WASHINGTON (Reuters) - Former Hewlett-Packard chief executive Carly Fiorina said on Thursday if she were to become the Republican presidential nominee in 2016, she would neutralize Democrat Hillary Clinton’s argument that she would be the first woman president in the United States.
Fiorina, who lost a bid for a U.S. Senate seat from California in 2010, said she is seriously considering a presidential bid.
She is currently visiting early voting states and talking to reporters frequently to build a case for why she has a chance against a host of rivals that includes former Florida Governor Jeb Bush and Wisconsin Governor Scott Walker.
On Thursday, she spoke to a roomful of reporters at a breakfast hosted by the Christian Science Monitor newspaper, and she had Clinton in her sights. Clinton announced on Sunday she will seek the Democratic presidential nomination.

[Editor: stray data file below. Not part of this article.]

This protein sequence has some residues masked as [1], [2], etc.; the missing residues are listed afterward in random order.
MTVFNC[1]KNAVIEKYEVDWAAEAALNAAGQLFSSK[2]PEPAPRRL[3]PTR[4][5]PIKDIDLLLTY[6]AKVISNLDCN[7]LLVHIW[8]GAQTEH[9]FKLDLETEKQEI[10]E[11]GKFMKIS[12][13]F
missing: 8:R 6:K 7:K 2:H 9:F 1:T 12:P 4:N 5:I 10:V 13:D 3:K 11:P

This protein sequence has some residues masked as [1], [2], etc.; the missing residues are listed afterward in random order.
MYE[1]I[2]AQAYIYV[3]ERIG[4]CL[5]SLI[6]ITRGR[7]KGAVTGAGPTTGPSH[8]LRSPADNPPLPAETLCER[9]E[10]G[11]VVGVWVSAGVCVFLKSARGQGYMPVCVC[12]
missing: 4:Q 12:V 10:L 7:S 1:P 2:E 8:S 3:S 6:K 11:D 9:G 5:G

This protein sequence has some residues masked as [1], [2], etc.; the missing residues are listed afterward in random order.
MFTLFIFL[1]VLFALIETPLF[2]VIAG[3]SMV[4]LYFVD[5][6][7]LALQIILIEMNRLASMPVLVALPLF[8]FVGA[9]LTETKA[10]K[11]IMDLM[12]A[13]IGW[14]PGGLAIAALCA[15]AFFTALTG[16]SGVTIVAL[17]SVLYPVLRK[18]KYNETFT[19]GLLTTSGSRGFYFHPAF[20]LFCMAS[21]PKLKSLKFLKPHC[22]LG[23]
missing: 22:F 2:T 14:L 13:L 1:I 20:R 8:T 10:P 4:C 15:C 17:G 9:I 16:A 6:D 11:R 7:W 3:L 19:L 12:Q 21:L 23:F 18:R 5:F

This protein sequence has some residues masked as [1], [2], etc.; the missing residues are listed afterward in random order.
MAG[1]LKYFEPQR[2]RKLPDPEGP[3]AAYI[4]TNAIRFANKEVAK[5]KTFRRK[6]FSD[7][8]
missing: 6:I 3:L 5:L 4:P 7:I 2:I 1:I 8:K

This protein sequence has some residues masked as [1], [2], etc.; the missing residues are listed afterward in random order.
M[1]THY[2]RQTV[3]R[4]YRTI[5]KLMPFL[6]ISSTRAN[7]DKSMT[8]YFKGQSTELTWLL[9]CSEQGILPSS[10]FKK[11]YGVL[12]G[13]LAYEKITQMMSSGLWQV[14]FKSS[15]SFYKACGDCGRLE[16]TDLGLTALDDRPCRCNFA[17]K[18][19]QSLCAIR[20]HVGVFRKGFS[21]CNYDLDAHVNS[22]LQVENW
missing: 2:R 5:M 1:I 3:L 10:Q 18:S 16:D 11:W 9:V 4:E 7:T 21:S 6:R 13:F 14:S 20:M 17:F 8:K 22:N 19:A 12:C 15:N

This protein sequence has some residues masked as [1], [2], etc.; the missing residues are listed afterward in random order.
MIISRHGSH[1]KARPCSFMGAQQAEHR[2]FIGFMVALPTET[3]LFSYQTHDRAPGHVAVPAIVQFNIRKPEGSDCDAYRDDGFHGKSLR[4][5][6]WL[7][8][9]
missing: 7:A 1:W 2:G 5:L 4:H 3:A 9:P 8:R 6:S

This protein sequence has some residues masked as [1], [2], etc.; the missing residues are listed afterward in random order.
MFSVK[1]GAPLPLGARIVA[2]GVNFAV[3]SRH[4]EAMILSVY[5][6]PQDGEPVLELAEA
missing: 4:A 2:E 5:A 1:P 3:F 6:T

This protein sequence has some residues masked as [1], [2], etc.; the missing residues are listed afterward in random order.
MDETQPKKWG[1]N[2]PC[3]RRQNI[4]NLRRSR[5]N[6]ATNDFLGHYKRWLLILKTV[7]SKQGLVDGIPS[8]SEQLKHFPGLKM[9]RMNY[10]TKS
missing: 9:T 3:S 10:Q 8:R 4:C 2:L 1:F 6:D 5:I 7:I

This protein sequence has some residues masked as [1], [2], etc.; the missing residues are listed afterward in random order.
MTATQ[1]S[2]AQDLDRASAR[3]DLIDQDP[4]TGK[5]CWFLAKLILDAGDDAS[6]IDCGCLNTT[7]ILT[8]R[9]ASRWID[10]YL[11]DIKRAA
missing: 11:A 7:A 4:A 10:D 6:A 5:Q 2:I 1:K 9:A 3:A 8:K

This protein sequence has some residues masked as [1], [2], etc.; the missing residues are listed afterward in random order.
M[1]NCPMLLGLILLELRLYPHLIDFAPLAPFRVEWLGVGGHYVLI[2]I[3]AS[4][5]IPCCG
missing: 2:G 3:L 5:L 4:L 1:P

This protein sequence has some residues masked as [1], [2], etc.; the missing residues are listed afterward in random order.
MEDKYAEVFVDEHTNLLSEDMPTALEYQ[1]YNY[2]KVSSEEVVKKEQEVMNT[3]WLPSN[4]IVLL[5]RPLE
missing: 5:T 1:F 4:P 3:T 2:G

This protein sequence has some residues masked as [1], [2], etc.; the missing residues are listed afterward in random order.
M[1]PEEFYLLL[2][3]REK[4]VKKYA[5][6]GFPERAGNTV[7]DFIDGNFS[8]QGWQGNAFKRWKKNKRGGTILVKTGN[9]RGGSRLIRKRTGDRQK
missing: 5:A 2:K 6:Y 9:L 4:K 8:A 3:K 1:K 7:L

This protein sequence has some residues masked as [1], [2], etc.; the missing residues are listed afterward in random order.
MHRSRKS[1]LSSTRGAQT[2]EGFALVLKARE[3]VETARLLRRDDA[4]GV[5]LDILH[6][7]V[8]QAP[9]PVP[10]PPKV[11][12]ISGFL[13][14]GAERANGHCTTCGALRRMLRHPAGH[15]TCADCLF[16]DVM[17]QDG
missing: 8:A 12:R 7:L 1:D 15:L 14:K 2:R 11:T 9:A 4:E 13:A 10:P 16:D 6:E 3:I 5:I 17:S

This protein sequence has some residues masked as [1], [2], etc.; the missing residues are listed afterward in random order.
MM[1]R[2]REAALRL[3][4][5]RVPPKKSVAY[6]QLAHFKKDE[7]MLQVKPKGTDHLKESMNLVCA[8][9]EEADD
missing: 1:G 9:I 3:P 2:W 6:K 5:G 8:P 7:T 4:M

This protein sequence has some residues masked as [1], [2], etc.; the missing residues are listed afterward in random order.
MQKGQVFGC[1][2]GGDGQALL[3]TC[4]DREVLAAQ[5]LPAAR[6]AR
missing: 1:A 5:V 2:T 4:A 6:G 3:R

“If Hillary Clinton were to face a female nominee, there are a whole set of things that she won’t be able to talk about. She won’t be able to talk about being the first woman president. She won’t be able to talk about a war on women without being challenged. She won’t be able to play the gender card,” Fiorina said.
Instead, Fiorina said, Clinton would have to talk about her record as secretary of state in President Barack Obama’s first term, as well as her “candor and trustworthiness and her policies.”
Fiorina barely registers in polls of Republican voters but said she believes there is room in the field for someone like her who is not a “professional politician.”
She sharply criticized Obama’s tentative deal with the Iranian government over Tehran’s nuclear program and his handling of other global challenges.
Editing by Jeffrey Benkoe